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Security protection of various files in Win32 OpenSSH

Manoj Ampalam edited this page Jan 14, 2019 · 28 revisions

Various OpenSSH resource files are integral to secure working of both server and client stacks. Here we discuss how to protect these resources, how OpenSSH for Windows enforces permission checks and individual case studies on how to fix any permission related issues.

Improper file permissions will likely result in a broken configuration (OpenSSH fails to work). Here, you'll find icacls based commands to fix such issues.

2 fundamental reasons leading to the differences between how these permission checks work on Unix vs Windows:

  • SuperUser on Unix maps to either System (SY) or AdministratorsGroup (AG) on Windows.
  • Permission controlling in Windows is more granular than in Unix.

Its important to understand the distinction between "AdministratorsGroup" and an admin user. A logged on admin user would typically run processes in non-elevated mode. Even though an admin user is part of AG, these non-elevated processes do not have authority to access resources that are locked only to AG.

Any misconfigured permissions would manifest as an attention seeking log entry. Ex. if a private key is not protected, you'll see the following:

Permissions for 'ssh_host_dsa_key' are too open.

Server side resources

Host private key files

Host keys represent host's identity. To prevent unauthorized access to these files, host keys need to be owned by SY or AG. No other user should have access to host key files. Following is a misconfigured host private key because 'otheruser' owns it and has access to the key.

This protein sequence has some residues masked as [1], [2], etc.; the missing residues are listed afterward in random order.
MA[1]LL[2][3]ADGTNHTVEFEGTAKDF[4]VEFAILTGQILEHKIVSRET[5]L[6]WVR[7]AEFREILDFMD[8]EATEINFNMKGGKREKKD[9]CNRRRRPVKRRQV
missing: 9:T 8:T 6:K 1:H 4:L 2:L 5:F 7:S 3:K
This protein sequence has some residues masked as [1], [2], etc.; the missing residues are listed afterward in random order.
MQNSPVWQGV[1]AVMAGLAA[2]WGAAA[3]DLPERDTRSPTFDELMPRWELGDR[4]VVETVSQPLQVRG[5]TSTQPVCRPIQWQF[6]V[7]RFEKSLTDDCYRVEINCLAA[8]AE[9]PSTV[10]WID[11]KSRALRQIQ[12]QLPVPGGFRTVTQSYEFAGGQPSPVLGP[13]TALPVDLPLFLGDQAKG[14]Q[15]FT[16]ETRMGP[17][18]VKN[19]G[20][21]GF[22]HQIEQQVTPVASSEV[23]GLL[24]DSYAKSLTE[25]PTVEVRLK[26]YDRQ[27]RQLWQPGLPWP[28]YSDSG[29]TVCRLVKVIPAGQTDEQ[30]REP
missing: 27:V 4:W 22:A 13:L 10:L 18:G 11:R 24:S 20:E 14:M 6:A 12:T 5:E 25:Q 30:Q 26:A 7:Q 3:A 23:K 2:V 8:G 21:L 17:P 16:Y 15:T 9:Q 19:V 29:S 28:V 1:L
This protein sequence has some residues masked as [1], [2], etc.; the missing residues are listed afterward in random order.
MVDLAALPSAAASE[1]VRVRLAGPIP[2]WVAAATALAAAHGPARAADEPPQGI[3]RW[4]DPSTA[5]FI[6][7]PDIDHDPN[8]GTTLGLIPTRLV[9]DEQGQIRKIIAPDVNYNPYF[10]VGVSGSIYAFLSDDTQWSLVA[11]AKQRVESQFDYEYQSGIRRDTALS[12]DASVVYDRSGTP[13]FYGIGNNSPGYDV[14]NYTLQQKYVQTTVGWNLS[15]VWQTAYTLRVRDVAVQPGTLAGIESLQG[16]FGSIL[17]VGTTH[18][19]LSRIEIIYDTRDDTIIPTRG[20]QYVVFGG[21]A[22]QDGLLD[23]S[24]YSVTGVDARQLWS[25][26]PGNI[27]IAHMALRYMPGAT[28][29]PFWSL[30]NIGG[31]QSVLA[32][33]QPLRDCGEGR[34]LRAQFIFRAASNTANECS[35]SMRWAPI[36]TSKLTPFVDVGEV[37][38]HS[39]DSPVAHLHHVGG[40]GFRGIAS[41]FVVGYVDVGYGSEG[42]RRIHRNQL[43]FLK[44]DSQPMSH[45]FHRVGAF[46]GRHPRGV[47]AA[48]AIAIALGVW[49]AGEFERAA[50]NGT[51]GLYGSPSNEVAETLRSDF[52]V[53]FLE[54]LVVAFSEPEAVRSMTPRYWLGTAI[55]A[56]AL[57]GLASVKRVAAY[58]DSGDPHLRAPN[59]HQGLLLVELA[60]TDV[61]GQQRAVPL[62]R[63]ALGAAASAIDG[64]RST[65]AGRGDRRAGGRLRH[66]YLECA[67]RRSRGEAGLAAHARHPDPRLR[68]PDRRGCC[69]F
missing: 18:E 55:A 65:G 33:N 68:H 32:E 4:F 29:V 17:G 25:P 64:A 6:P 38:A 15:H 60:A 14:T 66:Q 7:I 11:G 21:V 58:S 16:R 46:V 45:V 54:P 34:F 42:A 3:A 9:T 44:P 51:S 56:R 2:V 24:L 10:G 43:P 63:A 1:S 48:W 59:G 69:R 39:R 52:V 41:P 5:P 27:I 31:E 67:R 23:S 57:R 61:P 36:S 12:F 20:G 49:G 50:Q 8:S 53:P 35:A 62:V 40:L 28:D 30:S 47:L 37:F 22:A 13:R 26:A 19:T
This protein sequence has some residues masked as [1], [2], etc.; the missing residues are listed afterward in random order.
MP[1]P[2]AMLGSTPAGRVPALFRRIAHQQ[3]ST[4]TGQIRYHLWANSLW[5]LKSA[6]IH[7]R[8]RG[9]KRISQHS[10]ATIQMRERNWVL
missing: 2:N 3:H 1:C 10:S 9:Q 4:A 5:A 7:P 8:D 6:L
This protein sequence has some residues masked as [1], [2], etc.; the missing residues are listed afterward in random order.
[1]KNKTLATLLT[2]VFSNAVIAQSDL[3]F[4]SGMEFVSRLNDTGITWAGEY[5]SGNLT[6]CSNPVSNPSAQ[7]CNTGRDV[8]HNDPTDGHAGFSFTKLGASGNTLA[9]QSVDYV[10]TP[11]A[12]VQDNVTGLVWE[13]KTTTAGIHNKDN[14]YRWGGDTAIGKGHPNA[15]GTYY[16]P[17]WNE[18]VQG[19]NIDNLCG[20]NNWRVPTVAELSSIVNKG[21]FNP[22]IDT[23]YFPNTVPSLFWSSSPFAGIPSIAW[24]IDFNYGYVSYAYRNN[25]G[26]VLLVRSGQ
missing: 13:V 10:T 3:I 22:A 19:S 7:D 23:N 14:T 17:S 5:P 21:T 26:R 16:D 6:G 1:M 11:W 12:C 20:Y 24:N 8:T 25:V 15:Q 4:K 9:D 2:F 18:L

PS C:\>(get-acl .\ssh_host_dsa_key).owner
PS C:\>icacls .\ssh_host_dsa_key
ssh_host_dsa_key   NT AUTHORITY\SYSTEM:(F)

Steps to fix these permissions

PS C:\>icacls .\ssh_host_dsa_key /setowner system
PS C:\>icacls .\ssh_host_dsa_key /remove otheruser

At this point, you could do the following to replicate these permissions onto other host keys

PS C:\>get-acl .\ssh_host_dsa_key | Set-Acl ssh_host*key


authorized_keys is an user associated file that represents a list of authorized public keys that could be used for (key-based) user authentication. Unauthorized access to this file compromises the associated user's account. This file should not be owned by, nor provide access to any other user. Following is a misconfigured authorized key because

  • 'otheruser1' has access to the file (through inheritance)
  • 'otheruser2' has access to this file (explicit permission).
PS C:\>(get-acl .\users\thisuser\.ssh\authorized_keys).owner
PS C:\>icacls .\users\thisuser\.ssh\authorized_keys
ssh_host_dsa_key   BUILTIN\Administrators:(F)

Steps to fix these permissions - remove inheritance and inherited permissions

PS C:\>icacls .\users\thisuser\.ssh\authorized_keys /inheritance:r
PS C:\>icacls .\users\thisuser\.ssh\authorized_keys /remove otheruser2


Default location for authorized keys file for users in administrators group is %programdata%\ssh\administrators_authorized_keys This file should only be accessible by SYSTEM and Administrators group.

Steps to fix permissions on this file:

PS C:\>icacls administrators_authorized_keys /inheritance:r
PS C:\>icacls administrators_authorized_keys /grant SYSTEM:`(F`)
PS C:\>icacls administrators_authorized_keys /grant BUILTIN\Administrators:`(F`)

Client side resources

User private key files

User's private keys are user's credentials. To prevent unauthorized access to these files, private keys need to be owned by the user and no other user should have access to user's key files.


User level default ssh_config is located in user's profile (~/.ssh/config). This has similar restrictions as the user's private keys described above.

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